This is a good question to ask now, as the democratic moment – which I would define as that moment that gathered force with women’s suffrage, pulsed through the fifties and sixties with various civil rights movements and class based organizations, and started going into decline in the 80s – wanes. I suspect the demi-democracies before the mid-twentieth century and the plutocracies that have been thrust on us now relied on a notion of leadership that was, really, counter to the democratic impulse – that was connected, very much, with the subordination of women, class hierarchy, racism, and homophobia. And in spite of the achievements of dismantling these counter-democratic patterns, we still have a Pavlovian response to “strong leadership”.
I never got a merit badge in leadership. But I was always a smartass, anyway.
In other words: learn to dissent, Charlie Brown!


Saturday, May 05, 2018

Remember remember


There is a tendency among historians to think that “great” presidents are those who succeeded and who influenced their successors. What they don’t consider is the possibility of a president with enormous influence who also enormously failed. This is because historians believe that American history has an auto-correct embedded in it.
The twenty-first century is upending these assumptions. Surely the most influential president of this century was George Bush. And surely he was the most miserable, rotten, corrupt, lying, failure we have yet seen in the presidency, and I am including the present sexual assaulter.
In fact, although few people seem to have noticed, the Trump administration is modeled almost pathetically on the Bush administration. When the Bushes came in, what was the first order of business? To undo everything that the Clintons had done. This included, by the way, the information and practice of anti-terrorism, which had concentrated on Al Qaeda. Of course, Al Qaeda wasn’t on the headlines of the ever lagging press – if you look back at the debate between Bush and Gore on foreign policy in 2000, you will notice not one question about Al qaeda, which had at that point blown up a U.S. embassy and been ineffectually bombed by Clinton. But inside the White House, from all accounts, remnants of the Clinton era were trying to alert Bush appointees to the dangers posed by Al Qaeda. Those appointees turned a big thumbs down on this business. It was a combination of disdain for anything Clinton and love for anything Saudi. As we know, when the CIA told Bush that al qaeda was planning a big attack on the U.S. in August of 2001, Bush told the CIA to suck eggs. He was that kind of nincompoop.
Second order of business for the Bushies was getting rid of Clinton’s taxes on the wealthy. To do this, the Bush’s cut taxes enormously for the wealthy and hardly at all for the non-wealthy.
Then, of course, everything fell to hell for Bush when the CIA’s prediction came true. He was rescued by the press, which rolled out the usual imperial excuses, and the Democrats, who felt it was their patriotic duty to make sure that the nation continued to be run by an incompetent. I mean, otherwise, there would be investigations, partisanship and who knows what divides in the country’s fabric! The Dems were happy anyway: they’d help abolish regulations on the financial industry under Clinton, they’d reformed welfare to make sure that in downturns, poor people would starve, and they’d messed up single payer health care so badly that it wasn’t even an issue.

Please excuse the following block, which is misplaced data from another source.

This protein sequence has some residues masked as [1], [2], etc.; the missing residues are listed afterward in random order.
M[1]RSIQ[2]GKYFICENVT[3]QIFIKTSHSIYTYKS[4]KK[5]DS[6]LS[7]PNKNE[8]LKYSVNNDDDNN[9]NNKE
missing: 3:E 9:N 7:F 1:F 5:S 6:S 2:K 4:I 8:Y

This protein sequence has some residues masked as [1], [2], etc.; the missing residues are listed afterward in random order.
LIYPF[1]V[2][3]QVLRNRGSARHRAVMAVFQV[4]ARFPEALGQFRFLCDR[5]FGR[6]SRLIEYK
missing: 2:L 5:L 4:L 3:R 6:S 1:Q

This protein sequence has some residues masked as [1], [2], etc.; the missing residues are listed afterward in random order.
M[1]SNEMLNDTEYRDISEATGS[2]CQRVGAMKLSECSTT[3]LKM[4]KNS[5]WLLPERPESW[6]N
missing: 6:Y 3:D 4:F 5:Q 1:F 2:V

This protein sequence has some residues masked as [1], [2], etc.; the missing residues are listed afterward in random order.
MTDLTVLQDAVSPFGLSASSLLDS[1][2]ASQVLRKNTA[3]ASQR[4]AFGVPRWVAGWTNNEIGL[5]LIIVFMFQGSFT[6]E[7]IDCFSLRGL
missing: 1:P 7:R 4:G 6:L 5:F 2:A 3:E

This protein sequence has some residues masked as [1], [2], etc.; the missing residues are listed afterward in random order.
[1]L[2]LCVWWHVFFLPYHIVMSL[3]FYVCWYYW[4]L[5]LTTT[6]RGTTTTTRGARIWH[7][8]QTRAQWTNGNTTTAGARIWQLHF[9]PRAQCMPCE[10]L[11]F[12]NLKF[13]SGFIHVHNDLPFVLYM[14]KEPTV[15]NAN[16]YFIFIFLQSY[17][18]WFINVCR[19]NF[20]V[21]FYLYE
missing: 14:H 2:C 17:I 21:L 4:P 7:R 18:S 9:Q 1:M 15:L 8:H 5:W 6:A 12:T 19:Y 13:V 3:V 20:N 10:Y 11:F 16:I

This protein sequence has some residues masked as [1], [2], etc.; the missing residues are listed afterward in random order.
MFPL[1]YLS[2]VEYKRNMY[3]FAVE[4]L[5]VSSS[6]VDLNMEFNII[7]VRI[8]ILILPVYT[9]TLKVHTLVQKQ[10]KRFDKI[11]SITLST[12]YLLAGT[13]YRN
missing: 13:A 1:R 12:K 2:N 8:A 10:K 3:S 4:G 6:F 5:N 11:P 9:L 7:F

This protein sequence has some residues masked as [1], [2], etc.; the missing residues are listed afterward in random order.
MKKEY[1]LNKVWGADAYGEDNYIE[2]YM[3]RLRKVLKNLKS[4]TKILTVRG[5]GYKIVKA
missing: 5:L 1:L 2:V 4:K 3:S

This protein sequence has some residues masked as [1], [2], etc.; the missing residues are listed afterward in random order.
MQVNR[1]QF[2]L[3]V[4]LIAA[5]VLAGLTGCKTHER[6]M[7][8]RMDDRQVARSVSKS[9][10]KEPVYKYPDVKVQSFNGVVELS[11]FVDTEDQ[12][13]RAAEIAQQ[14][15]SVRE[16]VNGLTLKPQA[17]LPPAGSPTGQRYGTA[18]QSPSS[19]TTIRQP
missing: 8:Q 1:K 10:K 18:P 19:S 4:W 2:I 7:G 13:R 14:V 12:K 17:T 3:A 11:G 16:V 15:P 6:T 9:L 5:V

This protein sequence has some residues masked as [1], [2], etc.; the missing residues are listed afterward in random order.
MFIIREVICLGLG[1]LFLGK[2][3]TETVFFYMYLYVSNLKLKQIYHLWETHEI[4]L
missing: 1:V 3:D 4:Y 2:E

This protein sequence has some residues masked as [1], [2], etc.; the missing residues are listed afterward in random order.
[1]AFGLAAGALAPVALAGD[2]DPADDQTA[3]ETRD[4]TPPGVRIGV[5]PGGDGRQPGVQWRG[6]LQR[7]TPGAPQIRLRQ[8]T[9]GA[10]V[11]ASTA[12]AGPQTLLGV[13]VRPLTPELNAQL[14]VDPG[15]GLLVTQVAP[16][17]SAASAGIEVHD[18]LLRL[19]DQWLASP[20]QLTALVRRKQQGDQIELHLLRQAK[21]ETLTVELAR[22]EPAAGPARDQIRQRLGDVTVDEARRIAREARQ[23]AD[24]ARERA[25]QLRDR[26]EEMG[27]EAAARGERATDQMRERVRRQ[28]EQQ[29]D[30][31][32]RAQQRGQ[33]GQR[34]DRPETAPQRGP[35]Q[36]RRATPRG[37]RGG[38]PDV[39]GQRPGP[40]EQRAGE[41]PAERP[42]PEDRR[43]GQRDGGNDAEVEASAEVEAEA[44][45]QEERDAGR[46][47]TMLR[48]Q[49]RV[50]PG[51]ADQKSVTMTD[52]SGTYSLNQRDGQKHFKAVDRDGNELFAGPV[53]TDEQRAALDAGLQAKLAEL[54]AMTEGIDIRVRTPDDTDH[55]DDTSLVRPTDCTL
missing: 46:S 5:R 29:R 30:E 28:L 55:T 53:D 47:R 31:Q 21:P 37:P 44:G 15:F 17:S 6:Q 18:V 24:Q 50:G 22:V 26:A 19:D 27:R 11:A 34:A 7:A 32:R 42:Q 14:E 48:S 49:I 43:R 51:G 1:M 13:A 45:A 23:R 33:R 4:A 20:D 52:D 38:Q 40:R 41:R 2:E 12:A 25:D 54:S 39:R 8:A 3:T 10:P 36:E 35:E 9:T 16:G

After 9/11, of course, there was the commencement of a war in Afghanistan that still hasn’t stopped, pursued with exemplary incompetence. There was the escape of Osama bin Laden on a pony to our ally, Pakistan (who’d been financing him), which we pretended not to see – Osama turned out to be a very valuable threat, an election ploy, but not somebody we wanted to offend the Saudis and Pakistanis by actually “getting”. There were the lies that led to Iraq being occupied. There were the lies that led to Cheney’s office basically attacking the CIA. There was the second mortgage boom, the zero interest mortgage boom, the boom boom boom of credit profiles that made it the case that the average household owed more than its assets by 2007, there was the systematic slimery of the 2002 election, and there was the final boom of the economy as Bush stood by, in his usual suppressed panic mode. Oh, I forgot New Orleans drowning. And of course the day to day mendacity, racism, fundamentalism, and use of lying and stupidity.
If ever the policies of a president deserved to be overturned, it was Bush’s policies. But alas, he was opposed by Democrats. So when Obama came into office, mildness and bi-partisanship became the keywords. It suddenly became all important to have Republicans sign on for any policy that was to be passed. Obama became prematurely concerned with a deficit that was faulty only because it wasn’t big enough to bring the U.S. out of its slump in a faster fashion, with more drippings for the majority of peeps, and less drippings for the uber-wealthy. We all became more unequal, the justice system continued to rot, and the U.S. out of the badness of its heart involved itself in Libya, Yemen and Syria, all to no good end.
Bushism, in other word, endured.
Trump is a nightmare, but he is much too lazy to be anyway near as bad, as malign, as George Bush. But forgive and forget, right? Now polls show even Dems, always on the lookout for a good Daddy GOP-er, have favorable opinions about Bush.
No memory, no future. That seems to be the 21st century’s big motto.